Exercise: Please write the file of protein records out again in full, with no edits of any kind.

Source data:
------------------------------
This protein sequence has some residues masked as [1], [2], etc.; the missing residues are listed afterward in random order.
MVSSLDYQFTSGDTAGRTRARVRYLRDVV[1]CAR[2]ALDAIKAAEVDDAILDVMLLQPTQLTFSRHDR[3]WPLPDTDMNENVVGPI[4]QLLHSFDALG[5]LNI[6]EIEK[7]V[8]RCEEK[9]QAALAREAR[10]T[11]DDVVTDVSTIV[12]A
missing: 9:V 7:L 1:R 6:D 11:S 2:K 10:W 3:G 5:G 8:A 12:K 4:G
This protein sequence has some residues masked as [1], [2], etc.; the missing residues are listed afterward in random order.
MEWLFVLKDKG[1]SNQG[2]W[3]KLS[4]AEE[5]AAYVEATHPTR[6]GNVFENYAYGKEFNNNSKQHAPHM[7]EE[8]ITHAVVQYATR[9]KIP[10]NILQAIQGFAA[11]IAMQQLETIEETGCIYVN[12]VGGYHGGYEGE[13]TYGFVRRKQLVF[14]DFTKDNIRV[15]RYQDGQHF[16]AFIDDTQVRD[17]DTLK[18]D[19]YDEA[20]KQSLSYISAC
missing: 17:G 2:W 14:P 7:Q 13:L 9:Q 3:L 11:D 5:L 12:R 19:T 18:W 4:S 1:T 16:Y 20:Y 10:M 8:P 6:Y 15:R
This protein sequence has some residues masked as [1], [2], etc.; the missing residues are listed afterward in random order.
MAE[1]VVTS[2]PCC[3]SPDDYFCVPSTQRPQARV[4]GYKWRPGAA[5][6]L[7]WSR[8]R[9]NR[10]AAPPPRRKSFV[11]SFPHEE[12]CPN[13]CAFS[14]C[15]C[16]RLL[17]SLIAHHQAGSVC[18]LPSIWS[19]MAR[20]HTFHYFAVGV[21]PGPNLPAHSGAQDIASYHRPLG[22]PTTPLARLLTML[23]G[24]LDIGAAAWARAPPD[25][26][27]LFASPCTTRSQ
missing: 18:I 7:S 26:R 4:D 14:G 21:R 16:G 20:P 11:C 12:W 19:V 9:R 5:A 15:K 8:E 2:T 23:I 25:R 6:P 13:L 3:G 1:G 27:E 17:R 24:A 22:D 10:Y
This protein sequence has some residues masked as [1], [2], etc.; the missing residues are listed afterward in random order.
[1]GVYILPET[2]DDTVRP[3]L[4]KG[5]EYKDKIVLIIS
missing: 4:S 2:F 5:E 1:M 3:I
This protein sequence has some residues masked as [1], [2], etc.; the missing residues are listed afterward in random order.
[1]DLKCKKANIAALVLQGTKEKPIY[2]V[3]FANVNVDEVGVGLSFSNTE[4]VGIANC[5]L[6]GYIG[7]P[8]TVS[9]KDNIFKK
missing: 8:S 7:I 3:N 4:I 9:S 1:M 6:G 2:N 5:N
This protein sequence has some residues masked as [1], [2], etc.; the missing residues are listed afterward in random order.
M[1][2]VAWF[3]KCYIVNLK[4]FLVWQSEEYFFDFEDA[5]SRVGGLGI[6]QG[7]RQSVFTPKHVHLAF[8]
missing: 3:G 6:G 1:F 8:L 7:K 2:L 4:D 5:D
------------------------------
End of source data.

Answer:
This protein sequence has some residues masked as [1], [2], etc.; the missing residues are listed afterward in random order.
MVSSLDYQFTSGDTAGRTRARVRYLRDVV[1]CAR[2]ALDAIKAAEVDDAILDVMLLQPTQLTFSRHDR[3]WPLPDTDMNENVVGPI[4]QLLHSFDALG[5]LNI[6]EIEK[7]V[8]RCEEK[9]QAALAREAR[10]T[11]DDVVTDVSTIV[12]A
missing: 9:V 7:L 1:R 6:D 11:S 2:K 10:W 3:G 5:G 8:A 12:K 4:G
This protein sequence has some residues masked as [1], [2], etc.; the missing residues are listed afterward in random order.
MEWLFVLKDKG[1]SNQG[2]W[3]KLS[4]AEE[5]AAYVEATHPTR[6]GNVFENYAYGKEFNNNSKQHAPHM[7]EE[8]ITHAVVQYATR[9]KIP[10]NILQAIQGFAA[11]IAMQQLETIEETGCIYVN[12]VGGYHGGYEGE[13]TYGFVRRKQLVF[14]DFTKDNIRV[15]RYQDGQHF[16]AFIDDTQVRD[17]DTLK[18]D[19]YDEA[20]KQSLSYISAC
missing: 17:G 2:W 14:P 7:Q 13:L 9:Q 3:L 11:D 5:L 12:R 19:T 18:W 4:S 1:T 16:Y 20:Y 10:M 8:P 6:Y 15:R
This protein sequence has some residues masked as [1], [2], etc.; the missing residues are listed afterward in random order.
MAE[1]VVTS[2]PCC[3]SPDDYFCVPSTQRPQARV[4]GYKWRPGAA[5][6]L[7]WSR[8]R[9]NR[10]AAPPPRRKSFV[11]SFPHEE[12]CPN[13]CAFS[14]C[15]C[16]RLL[17]SLIAHHQAGSVC[18]LPSIWS[19]MAR[20]HTFHYFAVGV[21]PGPNLPAHSGAQDIASYHRPLG[22]PTTPLARLLTML[23]G[24]LDIGAAAWARAPPD[25][26][27]LFASPCTTRSQ
missing: 18:I 7:S 26:R 4:D 14:G 21:R 16:G 20:P 11:C 12:W 19:V 9:R 5:A 15:K 8:E 2:T 23:I 25:R 6:P 13:L 3:G 1:G 27:E 17:R 24:A 22:D 10:Y
This protein sequence has some residues masked as [1], [2], etc.; the missing residues are listed afterward in random order.
[1]GVYILPET[2]DDTVRP[3]L[4]KG[5]EYKDKIVLIIS
missing: 4:S 2:F 5:E 1:M 3:I
This protein sequence has some residues masked as [1], [2], etc.; the missing residues are listed afterward in random order.
[1]DLKCKKANIAALVLQGTKEKPIY[2]V[3]FANVNVDEVGVGLSFSNTE[4]VGIANC[5]L[6]GYIG[7]P[8]TVS[9]KDNIFKK
missing: 8:S 7:I 3:N 4:I 9:S 1:M 6:G 2:N 5:N
This protein sequence has some residues masked as [1], [2], etc.; the missing residues are listed afterward in random order.
M[1][2]VAWF[3]KCYIVNLK[4]FLVWQSEEYFFDFEDA[5]SRVGGLGI[6]QG[7]RQSVFTPKHVHLAF[8]
missing: 3:G 6:G 1:F 8:L 7:K 2:L 4:D 5:D